Awareness is key to preventing heat- and cold-induced athletic injuries

December 03, 2012

ROSEMONT, Ill.--Extreme heat or cold can cause dangerous and potentially fatal side effects in athletes. A literature review appearing in the December 2012 issue of the Journal of the American Academy of Orthopaedic Surgeons (JAAOS) provides an overview of the risk factors, signs and symptoms, and management of various conditions related to excessive heat and cold exposure.

"Both extreme heat and cold can be challenging for athletes during training and competition," said lead study author Benjamin Noonan, MD, MS. "One role of the team physician is to educate coaches and athletes on the risks of exposure to these conditions and how to best prevent and manage their adverse side effects."

Cold Exposure

Injuries related to excessive cold also are caused by an imbalance between heat production and heat loss, and can cause the body's core temperature to significantly drop, and/or an extreme drop in the tissue temperature and loss of blood flow in the extremities. Appropriate and adequate clothing can prevent cold-related injuries. Heat dissipation is greatly enhanced once clothing becomes saturated from sweat, rain or snow. The primary cold-related injuries include: Heat Illness

Heat-related illness are common, with heat stroke--the most severe side effect of extreme heat exposure--being the third leading cause of death in athletes after cardiac disorders and neck traumas, according to the review. "This is tragic because the consequences of severe heat illness can be mitigated by early detection and recognition by the team physician," said Dr. Noonan.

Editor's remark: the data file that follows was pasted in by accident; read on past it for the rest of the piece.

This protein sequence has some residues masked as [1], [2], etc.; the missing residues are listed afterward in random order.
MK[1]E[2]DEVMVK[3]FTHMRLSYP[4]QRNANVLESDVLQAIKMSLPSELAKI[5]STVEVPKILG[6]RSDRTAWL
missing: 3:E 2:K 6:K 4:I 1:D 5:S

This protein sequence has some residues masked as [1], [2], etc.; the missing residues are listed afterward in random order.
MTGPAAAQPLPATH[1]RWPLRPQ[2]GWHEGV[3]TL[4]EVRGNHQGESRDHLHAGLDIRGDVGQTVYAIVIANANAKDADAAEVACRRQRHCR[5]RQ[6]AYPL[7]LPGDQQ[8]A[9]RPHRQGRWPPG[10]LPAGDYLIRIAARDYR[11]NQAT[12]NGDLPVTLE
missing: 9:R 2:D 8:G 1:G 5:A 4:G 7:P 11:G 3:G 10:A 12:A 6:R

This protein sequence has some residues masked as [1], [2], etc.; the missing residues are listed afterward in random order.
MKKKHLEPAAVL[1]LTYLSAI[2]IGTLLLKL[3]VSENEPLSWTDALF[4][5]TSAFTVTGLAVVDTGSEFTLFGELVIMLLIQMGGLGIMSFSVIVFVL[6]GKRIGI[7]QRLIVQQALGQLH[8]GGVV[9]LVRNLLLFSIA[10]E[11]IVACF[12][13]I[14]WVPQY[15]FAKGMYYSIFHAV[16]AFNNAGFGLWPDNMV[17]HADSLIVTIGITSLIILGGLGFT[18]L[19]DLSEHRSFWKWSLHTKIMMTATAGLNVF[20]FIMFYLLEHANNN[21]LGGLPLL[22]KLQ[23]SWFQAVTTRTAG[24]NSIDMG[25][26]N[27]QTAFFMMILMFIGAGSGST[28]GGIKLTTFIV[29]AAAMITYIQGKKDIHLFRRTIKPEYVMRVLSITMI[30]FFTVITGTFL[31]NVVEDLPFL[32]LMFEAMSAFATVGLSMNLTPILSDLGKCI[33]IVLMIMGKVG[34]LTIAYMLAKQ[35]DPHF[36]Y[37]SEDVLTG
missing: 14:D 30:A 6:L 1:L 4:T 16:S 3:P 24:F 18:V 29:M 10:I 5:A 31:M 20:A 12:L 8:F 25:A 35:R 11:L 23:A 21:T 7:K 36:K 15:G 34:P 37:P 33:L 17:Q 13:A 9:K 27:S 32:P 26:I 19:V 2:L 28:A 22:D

Heat stroke is commonly reported during the first four days of sports practice each year. "A slow introduction into activity to allow for acclimation in the summer months, instead of jumping into two football practices a day," can help prevent heat illness, said Dr. Noonan. Also, athletes should take plenty of water breaks. If an athlete presents with the symptoms of heat illness or stroke, "we should not hesitate to check rectal temperature to gauge heat illness severity; as we think that early recognition and intervention lead to improved outcomes."

Increases in core body temperature during exercise are the result of changes in the balance of how much heat the body is producing and releasing. Heat is generated during exercise, most often in working muscles, and must be transferred to the skin and released into the environment to avoid overheating. Heat that is not released contributes to elevated core body temperature, and can result in mild to severe, and even life-threatening, illness and injury. Heat-related conditions--from least to most severe--are:
-end-
December 2012 Full JAAOS Table of Contents For more AAOS News, visit the News Bureau

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